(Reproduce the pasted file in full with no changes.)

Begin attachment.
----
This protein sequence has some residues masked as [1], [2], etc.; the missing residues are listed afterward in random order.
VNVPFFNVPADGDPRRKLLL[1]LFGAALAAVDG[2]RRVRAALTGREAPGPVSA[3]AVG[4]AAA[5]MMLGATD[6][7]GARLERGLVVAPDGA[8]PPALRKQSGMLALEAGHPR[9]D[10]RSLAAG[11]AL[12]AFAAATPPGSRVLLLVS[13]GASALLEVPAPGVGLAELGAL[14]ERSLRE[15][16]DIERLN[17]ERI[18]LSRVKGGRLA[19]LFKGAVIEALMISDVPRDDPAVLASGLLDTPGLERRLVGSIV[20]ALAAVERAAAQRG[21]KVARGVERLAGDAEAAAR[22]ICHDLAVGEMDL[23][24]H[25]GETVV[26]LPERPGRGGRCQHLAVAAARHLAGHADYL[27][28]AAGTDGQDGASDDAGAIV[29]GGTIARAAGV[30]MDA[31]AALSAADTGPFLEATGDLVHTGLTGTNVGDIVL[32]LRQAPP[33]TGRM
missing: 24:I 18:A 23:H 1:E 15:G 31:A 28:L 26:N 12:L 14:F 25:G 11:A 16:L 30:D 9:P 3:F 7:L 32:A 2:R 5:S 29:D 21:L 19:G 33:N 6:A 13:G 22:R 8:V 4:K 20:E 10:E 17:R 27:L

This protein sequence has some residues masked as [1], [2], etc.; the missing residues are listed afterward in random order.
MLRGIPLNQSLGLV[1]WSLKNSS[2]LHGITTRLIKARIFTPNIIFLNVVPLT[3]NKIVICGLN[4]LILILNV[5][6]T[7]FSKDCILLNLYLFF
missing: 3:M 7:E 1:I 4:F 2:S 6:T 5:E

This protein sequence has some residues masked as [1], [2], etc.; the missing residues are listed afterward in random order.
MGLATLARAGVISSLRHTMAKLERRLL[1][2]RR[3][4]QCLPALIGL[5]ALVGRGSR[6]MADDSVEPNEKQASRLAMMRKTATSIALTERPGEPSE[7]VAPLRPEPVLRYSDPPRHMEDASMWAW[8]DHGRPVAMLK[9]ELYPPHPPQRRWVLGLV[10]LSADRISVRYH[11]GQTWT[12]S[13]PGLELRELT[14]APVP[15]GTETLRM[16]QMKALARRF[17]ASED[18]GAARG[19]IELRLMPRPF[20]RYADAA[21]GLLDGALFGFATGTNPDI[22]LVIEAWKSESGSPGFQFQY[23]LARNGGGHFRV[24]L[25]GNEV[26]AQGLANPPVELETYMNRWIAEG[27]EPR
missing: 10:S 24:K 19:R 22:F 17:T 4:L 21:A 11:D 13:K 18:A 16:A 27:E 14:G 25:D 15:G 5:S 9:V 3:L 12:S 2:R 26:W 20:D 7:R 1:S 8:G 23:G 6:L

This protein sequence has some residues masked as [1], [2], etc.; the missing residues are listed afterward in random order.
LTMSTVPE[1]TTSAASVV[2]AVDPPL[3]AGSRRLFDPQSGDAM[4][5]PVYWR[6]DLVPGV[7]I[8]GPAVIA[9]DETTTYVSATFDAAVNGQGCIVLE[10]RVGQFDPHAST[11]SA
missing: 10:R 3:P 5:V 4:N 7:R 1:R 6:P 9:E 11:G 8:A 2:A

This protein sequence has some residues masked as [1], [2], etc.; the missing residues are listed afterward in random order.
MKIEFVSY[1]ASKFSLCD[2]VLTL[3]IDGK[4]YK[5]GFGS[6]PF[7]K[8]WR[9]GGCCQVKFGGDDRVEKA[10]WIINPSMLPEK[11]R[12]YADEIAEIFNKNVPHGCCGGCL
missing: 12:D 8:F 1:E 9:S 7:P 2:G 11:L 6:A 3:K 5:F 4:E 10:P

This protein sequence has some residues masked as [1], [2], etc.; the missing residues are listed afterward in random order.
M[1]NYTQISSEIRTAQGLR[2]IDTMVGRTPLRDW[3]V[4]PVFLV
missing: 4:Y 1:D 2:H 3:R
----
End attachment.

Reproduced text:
This protein sequence has some residues masked as [1], [2], etc.; the missing residues are listed afterward in random order.
VNVPFFNVPADGDPRRKLLL[1]LFGAALAAVDG[2]RRVRAALTGREAPGPVSA[3]AVG[4]AAA[5]MMLGATD[6][7]GARLERGLVVAPDGA[8]PPALRKQSGMLALEAGHPR[9]D[10]RSLAAG[11]AL[12]AFAAATPPGSRVLLLVS[13]GASALLEVPAPGVGLAELGAL[14]ERSLRE[15][16]DIERLN[17]ERI[18]LSRVKGGRLA[19]LFKGAVIEALMISDVPRDDPAVLASGLLDTPGLERRLVGSIV[20]ALAAVERAAAQRG[21]KVARGVERLAGDAEAAAR[22]ICHDLAVGEMDL[23][24]H[25]GETVV[26]LPERPGRGGRCQHLAVAAARHLAGHADYL[27][28]AAGTDGQDGASDDAGAIV[29]GGTIARAAGV[30]MDA[31]AALSAADTGPFLEATGDLVHTGLTGTNVGDIVL[32]LRQAPP[33]TGRM
missing: 24:I 18:A 23:H 1:E 15:G 31:A 28:L 26:N 12:L 14:F 25:G 11:A 16:L 30:D 9:P 3:F 7:L 32:A 2:R 5:S 29:D 21:L 19:G 33:N 6:A 13:G 22:R 8:V 4:K 20:E 10:E 17:R 27:L

This protein sequence has some residues masked as [1], [2], etc.; the missing residues are listed afterward in random order.
MLRGIPLNQSLGLV[1]WSLKNSS[2]LHGITTRLIKARIFTPNIIFLNVVPLT[3]NKIVICGLN[4]LILILNV[5][6]T[7]FSKDCILLNLYLFF
missing: 3:M 7:E 1:I 4:F 2:S 6:T 5:E

This protein sequence has some residues masked as [1], [2], etc.; the missing residues are listed afterward in random order.
MGLATLARAGVISSLRHTMAKLERRLL[1][2]RR[3][4]QCLPALIGL[5]ALVGRGSR[6]MADDSVEPNEKQASRLAMMRKTATSIALTERPGEPSE[7]VAPLRPEPVLRYSDPPRHMEDASMWAW[8]DHGRPVAMLK[9]ELYPPHPPQRRWVLGLV[10]LSADRISVRYH[11]GQTWT[12]S[13]PGLELRELT[14]APVP[15]GTETLRM[16]QMKALARRF[17]ASED[18]GAARG[19]IELRLMPRPF[20]RYADAA[21]GLLDGALFGFATGTNPDI[22]LVIEAWKSESGSPGFQFQY[23]LARNGGGHFRV[24]L[25]GNEV[26]AQGLANPPVELETYMNRWIAEG[27]EPR
missing: 10:S 24:K 19:R 22:F 17:T 4:L 21:A 11:D 13:K 18:A 16:A 27:E 14:G 25:D 15:G 5:S 9:V 3:L 12:S 2:R 26:W 20:D 7:R 1:S 8:G 23:G 6:L

This protein sequence has some residues masked as [1], [2], etc.; the missing residues are listed afterward in random order.
LTMSTVPE[1]TTSAASVV[2]AVDPPL[3]AGSRRLFDPQSGDAM[4][5]PVYWR[6]DLVPGV[7]I[8]GPAVIA[9]DETTTYVSATFDAAVNGQGCIVLE[10]RVGQFDPHAST[11]SA
missing: 10:R 3:P 5:V 4:N 7:R 1:R 6:P 9:E 11:G 8:A 2:A

This protein sequence has some residues masked as [1], [2], etc.; the missing residues are listed afterward in random order.
MKIEFVSY[1]ASKFSLCD[2]VLTL[3]IDGK[4]YK[5]GFGS[6]PF[7]K[8]WR[9]GGCCQVKFGGDDRVEKA[10]WIINPSMLPEK[11]R[12]YADEIAEIFNKNVPHGCCGGCL
missing: 12:D 8:F 1:E 9:S 7:P 2:G 11:L 6:A 3:K 5:F 4:E 10:P

This protein sequence has some residues masked as [1], [2], etc.; the missing residues are listed afterward in random order.
M[1]NYTQISSEIRTAQGLR[2]IDTMVGRTPLRDW[3]V[4]PVFLV
missing: 4:Y 1:D 2:H 3:R